13. Eileen

    As one who worked for many years in the shanty towns of an African city, I echo Mary O’V’s sentiments (9, above). I want to applaud Seán McDonagh’s work in promoting respect for God’s creation. In today’s Examiner, there’s an excellent letter from a 13-year-old, about the urgency of minding our planet. My own comment is simply that we, the human race, are the ‘new kids on the block’ in the context of the creation story. In the past, we were wrongly taught that the earth was solely for our use and benefit as if we were some kind of patriarchal overlords. Recently, when attending Mass at which the novena to Our Lady of Perpetual Help was said, I was shocked at some words in the concluding prayer which went something like: ‘You have given man (sic) the earth to use and control.’ If this phrase were to be amended in the light of current theological insights, it would be a small step towards awareness-raising of our responsibilities towards God’s awesome creation.

  14. Soline Humbert

    Isn’it a pity the theme of the Eucharistic Congress is not
    ” Communion with Christ, with one another AND WITH ALL OF CREATION “?
    We still operate with a very restricted vision of the Body of Christ,not taking into account the cosmic dimension. At our peril!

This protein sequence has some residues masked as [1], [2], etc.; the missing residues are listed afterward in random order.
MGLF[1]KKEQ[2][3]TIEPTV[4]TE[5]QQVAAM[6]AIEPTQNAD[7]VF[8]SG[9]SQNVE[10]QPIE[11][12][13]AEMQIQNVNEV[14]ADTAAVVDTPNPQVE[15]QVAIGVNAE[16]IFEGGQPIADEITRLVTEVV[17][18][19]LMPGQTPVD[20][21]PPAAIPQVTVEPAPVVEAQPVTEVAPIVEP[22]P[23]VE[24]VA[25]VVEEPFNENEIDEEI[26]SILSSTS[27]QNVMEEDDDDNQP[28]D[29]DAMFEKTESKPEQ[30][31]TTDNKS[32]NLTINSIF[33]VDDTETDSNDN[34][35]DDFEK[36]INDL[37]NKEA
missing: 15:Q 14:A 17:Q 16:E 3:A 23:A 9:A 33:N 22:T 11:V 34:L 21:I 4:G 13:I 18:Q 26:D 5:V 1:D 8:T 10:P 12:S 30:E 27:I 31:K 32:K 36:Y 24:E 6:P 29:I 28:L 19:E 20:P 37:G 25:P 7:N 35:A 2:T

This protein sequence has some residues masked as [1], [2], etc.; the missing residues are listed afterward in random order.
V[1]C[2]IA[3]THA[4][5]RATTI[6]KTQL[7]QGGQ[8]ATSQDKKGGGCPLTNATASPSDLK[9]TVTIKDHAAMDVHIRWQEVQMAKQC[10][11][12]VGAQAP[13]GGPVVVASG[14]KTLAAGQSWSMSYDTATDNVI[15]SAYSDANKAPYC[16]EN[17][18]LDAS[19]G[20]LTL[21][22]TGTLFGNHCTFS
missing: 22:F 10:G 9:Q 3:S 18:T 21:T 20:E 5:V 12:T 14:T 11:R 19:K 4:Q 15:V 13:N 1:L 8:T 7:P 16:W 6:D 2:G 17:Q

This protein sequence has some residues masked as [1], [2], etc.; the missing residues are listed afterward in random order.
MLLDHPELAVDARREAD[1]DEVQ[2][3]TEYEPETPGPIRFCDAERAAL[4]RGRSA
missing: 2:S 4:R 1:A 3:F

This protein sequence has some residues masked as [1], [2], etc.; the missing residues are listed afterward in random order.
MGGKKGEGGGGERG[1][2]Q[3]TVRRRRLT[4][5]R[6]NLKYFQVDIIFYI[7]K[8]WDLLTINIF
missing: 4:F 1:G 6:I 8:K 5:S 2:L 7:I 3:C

15. Joe O'Leary

    Excellent suggestion from Soline — it is too late to bring it in? — it is very much in the spirit of Vatican II style Eucharistic theology — Teilhard’s Mass of the Earth etc.

  16. Eddie Finnegan

    Thanks, Joe and Soline, for sending me back to Teilhard’s Hymn of the Universe. After nearly fifty years it’s as fresh and surprising as my first reading of it. Yes, the Mass of the Earth/on the World would make the ideal pageant to close the Congress in Croke Park. You might need to disguise it as a work of ancient Celtic Christian spirituality to allow it slip under Rome’s radar.
    .
    Martin, no doubt you have a point about the Church’s primary mission, but you have a curiously reductionist take on the “fixation on creation”. Indeed John Paul II did stress the need to attend to the desert within, giving prime position to human dignity, prior to losing ourselves in the desert without, but his whole approach to “ecological conversion” (in his World Peace Day 1990 address, his General Audience in Jan 2001, his co-signing of an ecology position with the Patriarch of Constantinople in ?2002)was not a fixation on light switches, elephants or even rainforests. Just on the elephant in the cosmic room maybe. Magisterium business definitely, not just for laity.

  17. Soline Humbert

    A friend who is a sister of the Sacred Heart was the first one to draw my attention to this important omission early last year.She had contacted the Eucharistic Congress organisers, but obviously to no avail.
    However I noticed All Hallows College in its Spring series of talks on the Eucharist includes communion with creation….

  18. Eddie Finnegan

    Fr Seán McDonagh has a welcome in his ‘Rite & Reason’ article in today’s Irish Times (6th March) for the Vatican’s belated U-turn on its decades of support for civilian nuclear power for all countries including developing nations. Care of the universe is not just for endangered elephants. There are a few dangerous white elephants out there, as Japan’s tsunami revealed.